• Disseminated intravascular coagulation.

Embolism:

definition, types, causes, common sites and effects.

Infarction:

  • definition, causes, morphology of infarcts, variations seen in different organs, organisation and repair.
  • Factors effecting the development of an infarct. Gangrene. Clinical importance.

Shock:

definition, types of shock, causes, stages of shock, tissue changes in shock, clinical manifestations.

Atherosclerosis:

  • characteristics, clinical significance and detailed morphology of early and advanced lesions.
  • Epidemiology and risk factors.

Pathogenesis

role of endotheilial injury, inflammation, infection, disorded immunity, lipids and lipoproteins, fibrin and platelets, foetal events. Prevention.

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Neoplasia

  • Definition and terminology. Basic structure of neoplasms; neoplastic cells, stroma and angiogenesis.
  • Definition of benign and malignant tumours: characteristic differences, especially in terms of differentiation, growth rate, local invasion and metastases. Gross appearance of tumours and correlation with behaviour. Classification of neoplasms by histogenesis (cell of origin).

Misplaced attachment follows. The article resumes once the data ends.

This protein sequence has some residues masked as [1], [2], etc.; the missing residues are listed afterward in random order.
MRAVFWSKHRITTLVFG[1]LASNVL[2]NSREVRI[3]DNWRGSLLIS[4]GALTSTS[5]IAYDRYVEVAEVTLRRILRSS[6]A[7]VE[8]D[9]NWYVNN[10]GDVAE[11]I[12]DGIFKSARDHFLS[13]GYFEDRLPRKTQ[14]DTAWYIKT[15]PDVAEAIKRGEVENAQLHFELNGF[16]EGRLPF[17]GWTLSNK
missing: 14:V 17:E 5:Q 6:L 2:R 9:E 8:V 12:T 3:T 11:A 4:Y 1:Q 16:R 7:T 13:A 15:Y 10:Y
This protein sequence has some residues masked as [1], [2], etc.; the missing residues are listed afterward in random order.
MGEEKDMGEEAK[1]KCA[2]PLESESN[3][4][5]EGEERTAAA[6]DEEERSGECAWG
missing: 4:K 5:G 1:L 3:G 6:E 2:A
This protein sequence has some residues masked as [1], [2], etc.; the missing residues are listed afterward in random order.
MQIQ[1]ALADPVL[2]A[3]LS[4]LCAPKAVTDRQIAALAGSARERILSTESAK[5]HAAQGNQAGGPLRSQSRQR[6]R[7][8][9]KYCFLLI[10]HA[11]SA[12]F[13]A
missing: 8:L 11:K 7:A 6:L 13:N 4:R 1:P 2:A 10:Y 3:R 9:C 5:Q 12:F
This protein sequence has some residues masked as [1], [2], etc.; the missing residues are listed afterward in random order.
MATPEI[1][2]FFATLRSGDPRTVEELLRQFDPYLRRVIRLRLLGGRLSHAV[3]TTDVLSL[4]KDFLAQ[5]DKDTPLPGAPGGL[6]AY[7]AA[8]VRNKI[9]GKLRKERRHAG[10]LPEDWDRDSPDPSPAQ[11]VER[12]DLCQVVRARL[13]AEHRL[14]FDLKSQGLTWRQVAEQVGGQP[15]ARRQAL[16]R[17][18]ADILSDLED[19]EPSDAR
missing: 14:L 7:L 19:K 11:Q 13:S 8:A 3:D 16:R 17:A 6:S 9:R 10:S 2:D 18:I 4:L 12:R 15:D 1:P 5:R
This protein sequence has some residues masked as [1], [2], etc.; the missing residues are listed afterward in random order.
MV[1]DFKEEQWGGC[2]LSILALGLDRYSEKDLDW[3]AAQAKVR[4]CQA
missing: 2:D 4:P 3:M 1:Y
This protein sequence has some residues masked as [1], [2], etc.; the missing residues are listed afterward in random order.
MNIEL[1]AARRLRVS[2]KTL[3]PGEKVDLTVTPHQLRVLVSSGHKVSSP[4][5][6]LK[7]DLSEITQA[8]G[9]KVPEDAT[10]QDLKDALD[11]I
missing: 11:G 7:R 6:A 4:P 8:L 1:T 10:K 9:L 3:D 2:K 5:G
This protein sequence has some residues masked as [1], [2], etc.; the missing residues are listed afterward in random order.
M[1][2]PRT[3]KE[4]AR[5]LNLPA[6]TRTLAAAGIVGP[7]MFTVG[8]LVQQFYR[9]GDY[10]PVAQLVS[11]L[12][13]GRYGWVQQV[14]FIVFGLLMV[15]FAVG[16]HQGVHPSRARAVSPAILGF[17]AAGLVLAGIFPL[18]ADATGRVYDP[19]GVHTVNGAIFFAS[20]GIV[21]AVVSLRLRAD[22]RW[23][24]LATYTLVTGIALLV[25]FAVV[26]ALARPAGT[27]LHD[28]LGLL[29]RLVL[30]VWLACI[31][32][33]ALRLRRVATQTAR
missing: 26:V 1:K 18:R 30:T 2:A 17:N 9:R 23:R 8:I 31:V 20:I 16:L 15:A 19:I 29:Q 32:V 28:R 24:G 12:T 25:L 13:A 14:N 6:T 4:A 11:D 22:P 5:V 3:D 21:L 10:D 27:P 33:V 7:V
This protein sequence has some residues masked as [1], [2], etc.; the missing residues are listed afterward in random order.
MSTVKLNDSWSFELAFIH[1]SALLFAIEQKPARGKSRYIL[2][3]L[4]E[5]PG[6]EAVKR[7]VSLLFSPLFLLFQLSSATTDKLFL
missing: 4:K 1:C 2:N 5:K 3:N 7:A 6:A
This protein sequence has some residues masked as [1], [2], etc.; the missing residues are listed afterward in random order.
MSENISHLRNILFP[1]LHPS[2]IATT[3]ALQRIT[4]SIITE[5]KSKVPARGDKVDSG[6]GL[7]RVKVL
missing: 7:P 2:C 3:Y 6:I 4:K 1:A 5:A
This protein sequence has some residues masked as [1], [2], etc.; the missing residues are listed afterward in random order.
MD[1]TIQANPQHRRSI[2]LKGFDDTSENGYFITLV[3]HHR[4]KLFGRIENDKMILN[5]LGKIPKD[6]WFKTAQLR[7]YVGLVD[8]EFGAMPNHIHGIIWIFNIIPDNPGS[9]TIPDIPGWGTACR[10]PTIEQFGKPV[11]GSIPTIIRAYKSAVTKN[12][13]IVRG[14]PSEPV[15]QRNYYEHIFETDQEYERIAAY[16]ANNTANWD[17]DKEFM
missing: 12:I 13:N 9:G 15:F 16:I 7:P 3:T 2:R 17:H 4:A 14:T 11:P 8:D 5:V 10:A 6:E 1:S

• Nomenclature of neoplasms. Differentiation from hamartomas, choristomas and cysts.
  • The biology of neoplasms: immortalisation, DNA abnormalities, mitosis and apoptosis in neoplasms, metabolic abnormalities.
  • The molecular basis of cancer: oncogenes, suppressor genes, regulatory genes of apoptosis, DNA repair genes. Growth signals and growth-inhibitory signals. Molecular basis of immortalisation. Molecular basis of angiogenesis. Molecular basis of invasion and metastases.
  • Carcinogenic agents:
    • chemicals, radiant energy, viruses, bacteria, fungi and parasites.
    • Multistep hypothesis of carcinogenesis.
    • Epidemiology of cancer. Occupational and behavioural risks.
    • Host factors in carcinogenesis; age, gender, race, diet, inherited genomic instability, pre-malignant lesions and conditions.
    • Host defence, cell mediated and humoral immunity.

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Immunosurveillance.